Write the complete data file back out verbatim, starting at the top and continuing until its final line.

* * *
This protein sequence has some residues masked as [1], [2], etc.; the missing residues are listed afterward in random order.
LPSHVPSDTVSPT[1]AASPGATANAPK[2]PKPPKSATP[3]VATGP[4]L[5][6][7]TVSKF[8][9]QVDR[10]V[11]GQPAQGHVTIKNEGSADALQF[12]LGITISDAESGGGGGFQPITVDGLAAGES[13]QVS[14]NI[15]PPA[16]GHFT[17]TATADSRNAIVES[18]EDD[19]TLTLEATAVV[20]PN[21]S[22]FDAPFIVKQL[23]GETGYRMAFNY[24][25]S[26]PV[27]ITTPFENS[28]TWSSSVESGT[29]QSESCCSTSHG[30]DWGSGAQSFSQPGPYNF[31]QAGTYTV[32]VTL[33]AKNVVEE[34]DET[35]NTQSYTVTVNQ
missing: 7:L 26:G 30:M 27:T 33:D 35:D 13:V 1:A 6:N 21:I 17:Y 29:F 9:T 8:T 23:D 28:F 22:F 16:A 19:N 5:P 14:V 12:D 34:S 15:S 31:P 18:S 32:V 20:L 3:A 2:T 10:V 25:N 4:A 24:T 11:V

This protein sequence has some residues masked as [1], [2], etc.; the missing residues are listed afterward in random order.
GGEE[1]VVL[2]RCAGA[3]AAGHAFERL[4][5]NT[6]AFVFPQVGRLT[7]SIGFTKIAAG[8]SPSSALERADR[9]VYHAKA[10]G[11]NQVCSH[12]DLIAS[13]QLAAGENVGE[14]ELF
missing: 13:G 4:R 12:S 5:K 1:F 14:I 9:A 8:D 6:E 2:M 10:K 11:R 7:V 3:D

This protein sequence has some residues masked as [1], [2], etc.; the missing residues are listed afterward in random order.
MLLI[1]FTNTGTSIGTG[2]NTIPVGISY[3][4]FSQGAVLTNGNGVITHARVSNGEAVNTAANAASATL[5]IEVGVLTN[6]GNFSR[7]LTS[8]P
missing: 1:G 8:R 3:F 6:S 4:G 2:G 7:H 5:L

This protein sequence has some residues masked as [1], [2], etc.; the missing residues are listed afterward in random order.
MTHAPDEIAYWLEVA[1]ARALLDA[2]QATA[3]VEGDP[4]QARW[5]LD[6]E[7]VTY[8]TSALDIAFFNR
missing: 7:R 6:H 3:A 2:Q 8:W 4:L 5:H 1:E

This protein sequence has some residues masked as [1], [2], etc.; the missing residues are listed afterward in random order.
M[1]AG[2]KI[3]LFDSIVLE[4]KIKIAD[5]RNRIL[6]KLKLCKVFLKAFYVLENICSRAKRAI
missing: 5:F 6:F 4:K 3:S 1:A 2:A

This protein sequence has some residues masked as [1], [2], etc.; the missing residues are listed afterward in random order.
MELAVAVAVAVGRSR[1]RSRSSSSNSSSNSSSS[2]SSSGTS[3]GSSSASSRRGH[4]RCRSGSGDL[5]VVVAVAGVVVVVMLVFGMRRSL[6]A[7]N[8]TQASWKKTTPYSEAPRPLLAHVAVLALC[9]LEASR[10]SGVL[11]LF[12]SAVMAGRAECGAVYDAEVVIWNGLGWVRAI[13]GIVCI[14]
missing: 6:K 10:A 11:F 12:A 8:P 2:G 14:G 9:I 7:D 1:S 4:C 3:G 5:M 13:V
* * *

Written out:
This protein sequence has some residues masked as [1], [2], etc.; the missing residues are listed afterward in random order.
LPSHVPSDTVSPT[1]AASPGATANAPK[2]PKPPKSATP[3]VATGP[4]L[5][6][7]TVSKF[8][9]QVDR[10]V[11]GQPAQGHVTIKNEGSADALQF[12]LGITISDAESGGGGGFQPITVDGLAAGES[13]QVS[14]NI[15]PPA[16]GHFT[17]TATADSRNAIVES[18]EDD[19]TLTLEATAVV[20]PN[21]S[22]FDAPFIVKQL[23]GETGYRMAFNY[24][25]S[26]PV[27]ITTPFENS[28]TWSSSVESGT[29]QSESCCSTSHG[30]DWGSGAQSFSQPGPYNF[31]QAGTYTV[32]VTL[33]AKNVVEE[34]DET[35]NTQSYTVTVNQ
missing: 7:L 26:G 30:M 27:T 33:D 35:D 13:V 1:A 6:N 21:I 17:Y 29:F 9:T 8:T 23:D 28:F 22:F 16:A 19:N 5:P 14:V 12:D 34:S 15:S 31:P 18:S 32:V 20:L 3:A 2:T 10:V 25:N 4:A 24:T 11:V

This protein sequence has some residues masked as [1], [2], etc.; the missing residues are listed afterward in random order.
GGEE[1]VVL[2]RCAGA[3]AAGHAFERL[4][5]NT[6]AFVFPQVGRLT[7]SIGFTKIAAG[8]SPSSALERADR[9]VYHAKA[10]G[11]NQVCSH[12]DLIAS[13]QLAAGENVGE[14]ELF
missing: 13:G 4:R 12:S 5:K 1:F 14:I 9:A 8:D 6:E 2:M 10:K 11:R 7:V 3:D

This protein sequence has some residues masked as [1], [2], etc.; the missing residues are listed afterward in random order.
MLLI[1]FTNTGTSIGTG[2]NTIPVGISY[3][4]FSQGAVLTNGNGVITHARVSNGEAVNTAANAASATL[5]IEVGVLTN[6]GNFSR[7]LTS[8]P
missing: 1:G 8:R 3:F 6:S 4:G 2:G 7:H 5:L

This protein sequence has some residues masked as [1], [2], etc.; the missing residues are listed afterward in random order.
MTHAPDEIAYWLEVA[1]ARALLDA[2]QATA[3]VEGDP[4]QARW[5]LD[6]E[7]VTY[8]TSALDIAFFNR
missing: 7:R 6:H 3:A 2:Q 8:W 4:L 5:H 1:E

This protein sequence has some residues masked as [1], [2], etc.; the missing residues are listed afterward in random order.
M[1]AG[2]KI[3]LFDSIVLE[4]KIKIAD[5]RNRIL[6]KLKLCKVFLKAFYVLENICSRAKRAI
missing: 5:F 6:F 4:K 3:S 1:A 2:A

This protein sequence has some residues masked as [1], [2], etc.; the missing residues are listed afterward in random order.
MELAVAVAVAVGRSR[1]RSRSSSSNSSSNSSSS[2]SSSGTS[3]GSSSASSRRGH[4]RCRSGSGDL[5]VVVAVAGVVVVVMLVFGMRRSL[6]A[7]N[8]TQASWKKTTPYSEAPRPLLAHVAVLALC[9]LEASR[10]SGVL[11]LF[12]SAVMAGRAECGAVYDAEVVIWNGLGWVRAI[13]GIVCI[14]
missing: 6:K 10:A 11:F 12:A 8:P 2:G 14:G 9:I 7:D 1:S 4:C 3:G 5:M 13:V